by Doug Casey
by Doug Casey
If Warren Buffett really wanted to be charitable with his billions, he would have concentrated on making billions more.
Simply put, I don't believe in philanthropy or charitable giving — at least not the ordinary kind.
Charitable giving and the concept of charity itself are among the stupidest and most destructive humbugs stalking Americans of good will today. Warren Buffett's bequest of $31 billion to the Bill and Melinda Gates Foundation provides an excellent opportunity to discuss the harm done in the name of charity and the confusion that surrounds the topic.
If you have the money to invest, you'll almost certainly die with some assets; maybe a lot. But how should you dispose of them? This is definitely a "hot button" subject, combining aberrations from the very topics that are most susceptible to irrational thought: money, family, politics, and religion.
I wasn't surprised to hear of Buffett's bequest. He's said for years that he would only leave a comparatively token sum to his family. But in my view, this cements him in the "Idiot Savant" roll call of rich guys, although not as solidly as the intellectually brain-dead, ethically vacant, and unintentionally comical Ted Turner, he of the billion dollar bequest to the United Nations. And although I haven't included Bill Gates on that list in the past, he definitely belongs there for his huge bequest to his own foundation. (And also for the spineless way he responded to the government's antitrust suit against Microsoft back in 1998. If it had been my company, I would have transplanted it to a friendlier clime — and paid for the move with just a couple of years' tax savings.)
My guess is that despite his intelligence, expertise, and generally affable, self-deprecating manner, Buffett is profoundly misanthropic. Like Gates, Buffett has a classic anticapitalistic, limousine-liberal mentality toward money. He says imbecilic things like, "The market system has not worked in terms of poor people" (on a recent "Charlie Rose" show). That matches Bill's incredibly hackneyed and politically correct press conference statement: "We really owe it to society to give back." No, you idiot savant, society — which is largely composed of nonentities who produce no more than they need to survive personally (if that) — owes you a huge debt for your work with computers. I'm just sorry you're not actually worthy.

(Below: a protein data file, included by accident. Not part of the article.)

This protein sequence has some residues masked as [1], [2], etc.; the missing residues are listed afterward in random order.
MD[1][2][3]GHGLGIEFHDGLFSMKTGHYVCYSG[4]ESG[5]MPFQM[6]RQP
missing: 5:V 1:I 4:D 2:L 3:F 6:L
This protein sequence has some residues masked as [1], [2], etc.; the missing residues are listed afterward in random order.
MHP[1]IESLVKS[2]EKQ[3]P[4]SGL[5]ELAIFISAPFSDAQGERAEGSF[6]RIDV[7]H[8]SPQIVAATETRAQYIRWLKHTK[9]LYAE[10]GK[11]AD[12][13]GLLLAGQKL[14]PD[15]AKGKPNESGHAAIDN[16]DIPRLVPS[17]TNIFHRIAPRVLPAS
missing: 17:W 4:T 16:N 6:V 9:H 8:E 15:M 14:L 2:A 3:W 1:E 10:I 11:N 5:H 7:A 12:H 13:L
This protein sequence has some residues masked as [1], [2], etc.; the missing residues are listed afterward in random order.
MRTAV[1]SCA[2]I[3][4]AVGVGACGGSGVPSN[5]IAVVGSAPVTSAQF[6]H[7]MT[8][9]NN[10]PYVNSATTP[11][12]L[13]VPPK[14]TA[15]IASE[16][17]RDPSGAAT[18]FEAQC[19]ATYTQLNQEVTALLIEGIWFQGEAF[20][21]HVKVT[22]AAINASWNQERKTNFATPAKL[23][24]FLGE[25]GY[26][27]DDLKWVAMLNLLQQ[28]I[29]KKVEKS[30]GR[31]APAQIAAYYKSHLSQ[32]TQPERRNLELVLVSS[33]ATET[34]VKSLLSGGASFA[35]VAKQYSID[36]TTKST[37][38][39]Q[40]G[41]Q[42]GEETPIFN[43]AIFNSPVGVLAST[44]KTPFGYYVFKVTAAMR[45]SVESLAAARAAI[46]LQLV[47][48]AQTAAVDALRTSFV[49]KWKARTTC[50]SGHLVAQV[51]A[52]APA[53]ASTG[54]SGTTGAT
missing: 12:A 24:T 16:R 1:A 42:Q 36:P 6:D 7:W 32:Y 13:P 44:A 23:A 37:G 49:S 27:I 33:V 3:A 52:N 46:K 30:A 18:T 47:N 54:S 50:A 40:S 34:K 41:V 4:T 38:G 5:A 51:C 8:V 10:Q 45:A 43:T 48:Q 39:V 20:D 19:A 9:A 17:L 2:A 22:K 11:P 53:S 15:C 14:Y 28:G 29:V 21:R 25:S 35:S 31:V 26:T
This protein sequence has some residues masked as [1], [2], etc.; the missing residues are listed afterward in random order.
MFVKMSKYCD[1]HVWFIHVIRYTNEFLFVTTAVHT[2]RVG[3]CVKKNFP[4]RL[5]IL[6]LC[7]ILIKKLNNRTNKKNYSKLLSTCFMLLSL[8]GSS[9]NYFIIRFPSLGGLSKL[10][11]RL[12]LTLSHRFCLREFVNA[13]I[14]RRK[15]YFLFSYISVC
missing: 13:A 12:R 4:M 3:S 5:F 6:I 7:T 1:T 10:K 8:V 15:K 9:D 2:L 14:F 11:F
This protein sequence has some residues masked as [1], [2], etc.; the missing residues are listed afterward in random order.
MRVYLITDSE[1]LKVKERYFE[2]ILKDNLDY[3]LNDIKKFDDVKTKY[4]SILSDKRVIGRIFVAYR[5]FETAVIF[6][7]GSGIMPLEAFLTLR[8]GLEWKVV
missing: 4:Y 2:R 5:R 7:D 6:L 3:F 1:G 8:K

Many people of great wealth seem uncomfortable with money, a feeling which perhaps underlies their pathological urge to hand it over to the undeserving. Andrew Carnegie was another sufferer: "A man who dies wealthy, dies disgraced." Discomfort with wealth is among the many reasons the Orient will overwhelm the West in the next few generations. Buffett's and Gates' grandchildren may be working as maids and houseboys for the Chinese. A rich Chinese wouldn't dream of leaving his money to a charity, to be dissipated by the do-gooders, world-improvers, socialites, and socialists who almost invariably infest the board of charities.
A Chinese billionaire in Hong Kong will leave his entire fortune, tax free, to his kids. Unless he plans early and well, an American billionaire will leave his children only half, after taxes. Or much less after our sick ethos of giving draws off a large portion to politically correct charity. So the next generation of Chinese will start out with perhaps three or four times the capital of their American counterparts whose parents had the same assets. And unburdened by either income taxes or idiotic American attitudes towards money, they will make it grow much, much faster.
But it goes far beyond that. Accumulation itself is benefaction. The accumulation of capital, no matter who owns it, adds to the demand for everyone's labor, and so enriches everyone who can get out of bed. Giving, on the other hand, is a tricky business. It can easily result in waste or in actual harm. From mankind's point of view, if not from Tiny Tim's, Scrooge was a more efficient benefactor before the ghostly visits than after.
Buffett says he doesn't want to reinforce the power of those who are simply "members of the lucky sperm club." But the solution is not to exclude people from the lucky sperm club by perversely disinheriting them, but to help enrich society by making ever more people members of it.
I deplore Buffett's intellectual dishonesty. While tax avoidance is one reason he likes to hold investments "forever," he's philosophically a great believer in taxes. It's hard to respect his hypocrisy. But I do respect his ability to recognize his own mortality. I also respect that he's obviously not attached to his wealth, and that he's actively chosen its recipient. He sees that Bill and Melinda will likely outlive him by 20 years or more, and knows that, at least while they're alive, his money probably won't be frittered on the embarrassing and dishonest hornswoggles initiated mainly for the aggrandizement of foundation trustees — the fate of almost all left-to-charity fortunes great and small. Instead, his money will be blown on nonproductive Band-Aids applied to people who will just get used to having Band-Aids provided for them.
July 22, 2009
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